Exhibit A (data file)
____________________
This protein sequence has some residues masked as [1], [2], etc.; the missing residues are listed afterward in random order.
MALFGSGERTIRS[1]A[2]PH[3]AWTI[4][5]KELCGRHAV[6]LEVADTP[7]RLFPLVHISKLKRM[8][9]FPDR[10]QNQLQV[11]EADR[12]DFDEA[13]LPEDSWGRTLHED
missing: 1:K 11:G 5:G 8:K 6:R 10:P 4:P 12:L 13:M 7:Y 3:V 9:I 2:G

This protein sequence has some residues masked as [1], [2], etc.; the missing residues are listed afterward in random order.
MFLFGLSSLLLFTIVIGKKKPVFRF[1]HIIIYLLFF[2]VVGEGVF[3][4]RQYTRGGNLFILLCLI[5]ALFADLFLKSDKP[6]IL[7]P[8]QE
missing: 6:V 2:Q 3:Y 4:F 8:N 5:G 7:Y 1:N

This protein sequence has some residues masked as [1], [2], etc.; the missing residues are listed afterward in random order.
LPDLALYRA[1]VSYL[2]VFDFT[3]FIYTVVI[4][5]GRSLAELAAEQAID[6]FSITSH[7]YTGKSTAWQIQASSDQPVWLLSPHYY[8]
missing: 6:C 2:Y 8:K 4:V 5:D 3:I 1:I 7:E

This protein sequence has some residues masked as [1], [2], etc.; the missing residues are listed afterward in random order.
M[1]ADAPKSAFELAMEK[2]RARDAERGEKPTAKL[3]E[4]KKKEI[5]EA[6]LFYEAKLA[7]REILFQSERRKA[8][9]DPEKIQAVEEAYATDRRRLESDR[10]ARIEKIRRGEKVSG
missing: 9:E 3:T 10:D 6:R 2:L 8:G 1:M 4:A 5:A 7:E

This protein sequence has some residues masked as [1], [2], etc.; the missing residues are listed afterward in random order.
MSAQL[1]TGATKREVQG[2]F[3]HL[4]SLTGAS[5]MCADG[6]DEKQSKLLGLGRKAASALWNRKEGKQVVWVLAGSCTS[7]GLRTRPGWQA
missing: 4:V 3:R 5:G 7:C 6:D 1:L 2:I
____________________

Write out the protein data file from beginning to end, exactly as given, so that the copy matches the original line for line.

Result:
This protein sequence has some residues masked as [1], [2], etc.; the missing residues are listed afterward in random order.
MALFGSGERTIRS[1]A[2]PH[3]AWTI[4][5]KELCGRHAV[6]LEVADTP[7]RLFPLVHISKLKRM[8][9]FPDR[10]QNQLQV[11]EADR[12]DFDEA[13]LPEDSWGRTLHED
missing: 1:K 11:G 5:G 8:K 6:R 10:P 4:P 12:L 13:M 7:Y 3:V 9:I 2:G

This protein sequence has some residues masked as [1], [2], etc.; the missing residues are listed afterward in random order.
MFLFGLSSLLLFTIVIGKKKPVFRF[1]HIIIYLLFF[2]VVGEGVF[3][4]RQYTRGGNLFILLCLI[5]ALFADLFLKSDKP[6]IL[7]P[8]QE
missing: 6:V 2:Q 3:Y 4:F 8:N 5:G 7:Y 1:N

This protein sequence has some residues masked as [1], [2], etc.; the missing residues are listed afterward in random order.
LPDLALYRA[1]VSYL[2]VFDFT[3]FIYTVVI[4][5]GRSLAELAAEQAID[6]FSITSH[7]YTGKSTAWQIQASSDQPVWLLSPHYY[8]
missing: 6:C 2:Y 8:K 4:V 5:D 3:I 1:I 7:E

This protein sequence has some residues masked as [1], [2], etc.; the missing residues are listed afterward in random order.
M[1]ADAPKSAFELAMEK[2]RARDAERGEKPTAKL[3]E[4]KKKEI[5]EA[6]LFYEAKLA[7]REILFQSERRKA[8][9]DPEKIQAVEEAYATDRRRLESDR[10]ARIEKIRRGEKVSG
missing: 9:E 3:T 10:D 6:R 2:L 8:G 1:M 4:A 5:A 7:E

This protein sequence has some residues masked as [1], [2], etc.; the missing residues are listed afterward in random order.
MSAQL[1]TGATKREVQG[2]F[3]HL[4]SLTGAS[5]MCADG[6]DEKQSKLLGLGRKAASALWNRKEGKQVVWVLAGSCTS[7]GLRTRPGWQA
missing: 4:V 3:R 5:G 7:C 6:D 1:L 2:I